RCEP: A calculated miss

| Updated on November 16, 2020

Staying out of RCEP may not help India’s protectionist image but then that is what industry wanted

India was the conspicuous absentee at the weekend virtual signing of the world’s biggest free-trade deal, the Regional Comprehensive Economic Partnership (RCEP). Pushed over the finish line by China, RCEP brings together 2.2 billion people in 15 countries including advanced economies like Japan, South Korea, Singapore, Australia and New Zealand and weaker players like Cambodia and Laos. Despite its unexpected pull out of negotiations nearly a year ago, India has been given a special fast-track procedure should it wish to join RCEP, which accounts for 29 per cent of global GDP. Australia and Japan are still particularly keen that India should join RCEP as a counterweight to China, which will clearly be the dominant force for the foreseeable future. Now, though, due to the Ladakh standoff, it’s very unlikely that India will join RCEP any time soon.

Ladakh aside, India’s reluctance to signing up was also because of the fear that we would be deluged by cheap Chinese products that would destroy small industries, killing jobs and hurting the poor. In particular, there was strong opposition from the textile and dairy industries. Also, the pharmaceutical sector opposed joining because RCEP wanted drug-makers to accept stricter patent rules, threatening India’s role as a generic “pharmacy to the world”. With the economy already slowing sharply pre-Covid, political parties, including the Congress which was an original RCEP proponent, too were unusually united against the deal. Moreover, India has always run huge trade deficits with China and its free trade pacts with other Asean countries haven’t met expectation. It would probably also be unwise to subject many Covid-hit Indian companies to a blast of fresh competition when they’re still recuperating from the pandemic.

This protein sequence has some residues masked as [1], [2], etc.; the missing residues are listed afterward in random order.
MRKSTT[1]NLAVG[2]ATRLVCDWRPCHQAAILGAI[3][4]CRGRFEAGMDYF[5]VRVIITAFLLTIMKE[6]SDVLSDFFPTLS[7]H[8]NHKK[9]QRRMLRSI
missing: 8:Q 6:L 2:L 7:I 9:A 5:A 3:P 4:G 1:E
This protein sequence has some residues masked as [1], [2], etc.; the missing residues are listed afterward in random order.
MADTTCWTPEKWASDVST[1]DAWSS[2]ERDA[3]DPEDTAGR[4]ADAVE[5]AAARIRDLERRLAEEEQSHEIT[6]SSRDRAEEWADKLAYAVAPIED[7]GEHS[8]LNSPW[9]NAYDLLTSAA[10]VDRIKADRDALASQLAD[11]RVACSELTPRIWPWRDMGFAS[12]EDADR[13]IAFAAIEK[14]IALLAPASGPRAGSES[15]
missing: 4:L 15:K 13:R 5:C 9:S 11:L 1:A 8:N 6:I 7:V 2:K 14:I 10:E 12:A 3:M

Still, there are valid concerns that India is losing out by staying away as it won’t be part of global value-chains generated by RCEP and may miss out in attracting export-oriented foreign direct investment. Trade analysts see India creating a vicious circle: It can’t join the region-wide pact because it’s not competitive enough and without being forced to introduce economic reforms that would up the game, it may never do so. At another level, it can be argued that RCEP hasn’t stopped China from slapping tariffs on, or raising other barriers to, Australian products from barley to coal. India could also have used countervailing duties and other means to block products if needed. Another fear is that RCEP will allow China to set global standards and boost its overall standing worldwide, especially in the context of the still-born Trans-Pacific Partnership. And, that, by rejecting RCEP, Delhi has reinforced its protectionist image. In the longer run, we may turn out to have done ourselves no favour by being isolationist. Still, RCEP members have told India its membership invitation is always open — but there seems little likelihood of this being accepted in the near future.

Published on November 16, 2020

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